Review by E. Kirshe
Mandela and The General focuses on one stitch in Nelson Mandela’s legacy. In 1994, as the first post-Apartheid elections approach, and black South Africans are ready to take power with Mandela as their president, a militant faction of white South Africans – the Freedom Front – are ready to riot and fight to the death if need be. Attempting to avert a massacre Mandela held a series of secret meetings with Constand Viljoen- a former general of the South African army and later leader of the right-wing Freedom Front party.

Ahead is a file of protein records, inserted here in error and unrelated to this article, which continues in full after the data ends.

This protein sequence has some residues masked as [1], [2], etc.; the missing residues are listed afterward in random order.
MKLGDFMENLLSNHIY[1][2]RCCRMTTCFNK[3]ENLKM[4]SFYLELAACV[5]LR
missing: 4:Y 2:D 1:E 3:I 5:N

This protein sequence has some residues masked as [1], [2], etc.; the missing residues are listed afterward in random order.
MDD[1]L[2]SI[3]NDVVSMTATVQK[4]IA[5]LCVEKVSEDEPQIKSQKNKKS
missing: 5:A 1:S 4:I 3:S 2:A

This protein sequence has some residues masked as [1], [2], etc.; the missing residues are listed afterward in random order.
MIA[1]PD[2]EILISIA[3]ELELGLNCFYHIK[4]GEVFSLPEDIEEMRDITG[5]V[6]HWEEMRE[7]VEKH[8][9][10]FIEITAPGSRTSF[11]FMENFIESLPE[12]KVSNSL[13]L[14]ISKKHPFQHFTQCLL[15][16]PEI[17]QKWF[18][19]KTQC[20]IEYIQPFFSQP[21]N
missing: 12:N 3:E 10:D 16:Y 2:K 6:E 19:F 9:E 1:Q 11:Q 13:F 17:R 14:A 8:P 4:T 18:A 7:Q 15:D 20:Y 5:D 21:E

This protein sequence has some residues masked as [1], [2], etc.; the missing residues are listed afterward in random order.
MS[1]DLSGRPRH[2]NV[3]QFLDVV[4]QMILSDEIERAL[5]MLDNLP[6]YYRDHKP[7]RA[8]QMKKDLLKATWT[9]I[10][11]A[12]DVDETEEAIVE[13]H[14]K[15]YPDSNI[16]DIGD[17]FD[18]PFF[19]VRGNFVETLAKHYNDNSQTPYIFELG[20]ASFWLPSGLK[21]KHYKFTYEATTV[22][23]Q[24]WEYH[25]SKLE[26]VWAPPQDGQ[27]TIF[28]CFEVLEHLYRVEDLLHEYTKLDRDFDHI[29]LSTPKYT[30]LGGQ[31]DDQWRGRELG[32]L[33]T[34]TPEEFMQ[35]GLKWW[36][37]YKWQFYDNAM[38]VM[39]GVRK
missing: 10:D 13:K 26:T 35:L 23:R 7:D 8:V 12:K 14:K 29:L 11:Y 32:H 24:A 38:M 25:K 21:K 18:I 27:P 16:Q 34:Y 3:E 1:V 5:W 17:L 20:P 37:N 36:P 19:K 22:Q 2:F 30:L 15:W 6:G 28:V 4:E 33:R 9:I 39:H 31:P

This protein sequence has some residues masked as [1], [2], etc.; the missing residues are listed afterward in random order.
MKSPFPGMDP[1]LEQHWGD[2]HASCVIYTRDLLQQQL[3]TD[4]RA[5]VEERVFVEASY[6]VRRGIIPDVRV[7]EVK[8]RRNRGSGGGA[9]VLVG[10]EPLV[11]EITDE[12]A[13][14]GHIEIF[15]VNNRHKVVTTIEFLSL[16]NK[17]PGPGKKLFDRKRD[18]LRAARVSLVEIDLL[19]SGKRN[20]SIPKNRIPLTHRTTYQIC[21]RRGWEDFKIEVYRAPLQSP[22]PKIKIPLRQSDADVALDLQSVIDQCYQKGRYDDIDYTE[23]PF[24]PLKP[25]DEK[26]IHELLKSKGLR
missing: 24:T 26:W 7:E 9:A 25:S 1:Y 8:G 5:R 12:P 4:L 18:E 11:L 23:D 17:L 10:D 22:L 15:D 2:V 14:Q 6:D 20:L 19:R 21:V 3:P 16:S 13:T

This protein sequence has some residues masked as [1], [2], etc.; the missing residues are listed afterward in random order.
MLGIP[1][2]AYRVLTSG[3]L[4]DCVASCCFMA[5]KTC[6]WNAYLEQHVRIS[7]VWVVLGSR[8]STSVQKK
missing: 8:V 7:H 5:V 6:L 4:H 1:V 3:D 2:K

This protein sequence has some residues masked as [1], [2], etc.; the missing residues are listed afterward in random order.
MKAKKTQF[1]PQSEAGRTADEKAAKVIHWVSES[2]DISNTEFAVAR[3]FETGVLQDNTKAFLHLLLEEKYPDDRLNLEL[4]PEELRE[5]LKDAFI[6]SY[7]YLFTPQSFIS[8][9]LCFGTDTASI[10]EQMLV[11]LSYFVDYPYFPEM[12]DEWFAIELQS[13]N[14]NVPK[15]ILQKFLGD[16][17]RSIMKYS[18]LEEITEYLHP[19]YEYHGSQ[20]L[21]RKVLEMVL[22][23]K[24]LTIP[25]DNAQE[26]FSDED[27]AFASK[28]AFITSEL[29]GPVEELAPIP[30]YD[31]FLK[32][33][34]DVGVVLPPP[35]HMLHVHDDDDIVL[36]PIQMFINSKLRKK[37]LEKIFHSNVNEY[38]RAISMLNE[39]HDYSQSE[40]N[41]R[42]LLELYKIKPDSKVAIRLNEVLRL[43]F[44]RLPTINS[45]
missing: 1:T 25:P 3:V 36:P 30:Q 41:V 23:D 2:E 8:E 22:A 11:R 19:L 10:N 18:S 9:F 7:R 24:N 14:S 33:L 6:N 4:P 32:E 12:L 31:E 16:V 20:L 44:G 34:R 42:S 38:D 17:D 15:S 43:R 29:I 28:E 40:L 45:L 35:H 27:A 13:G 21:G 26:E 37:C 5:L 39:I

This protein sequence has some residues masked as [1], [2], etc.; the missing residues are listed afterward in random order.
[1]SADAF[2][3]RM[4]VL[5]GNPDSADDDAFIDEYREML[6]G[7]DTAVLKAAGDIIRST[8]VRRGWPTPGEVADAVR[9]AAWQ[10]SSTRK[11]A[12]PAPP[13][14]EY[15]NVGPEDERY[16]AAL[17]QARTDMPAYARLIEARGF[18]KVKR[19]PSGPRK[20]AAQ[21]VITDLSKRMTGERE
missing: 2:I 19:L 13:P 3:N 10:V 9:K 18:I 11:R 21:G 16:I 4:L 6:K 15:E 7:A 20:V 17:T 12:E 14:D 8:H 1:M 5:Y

“We must strive to find a political solution that reconciled White fears with black aspirations.”
As leaders of opposing factions they have the pull to keep their people from becoming violent and through reason, Mandela convinces Viljoen to reel his people in, to create true peace and not “the peace of graveyards.”
The book is told mainly through Viljoen’s recollections pulled from an interview author John Carlin conducted with him. The focus is on Viljoen, how he agreed to head the “white resistance”, how his twin brother helped broker the talks, and how Viljoen ultimately came to think of Mandela as “the greatest of men”. The story also serves to underpin what made Mandela capable of fostering this respect even from an enemy.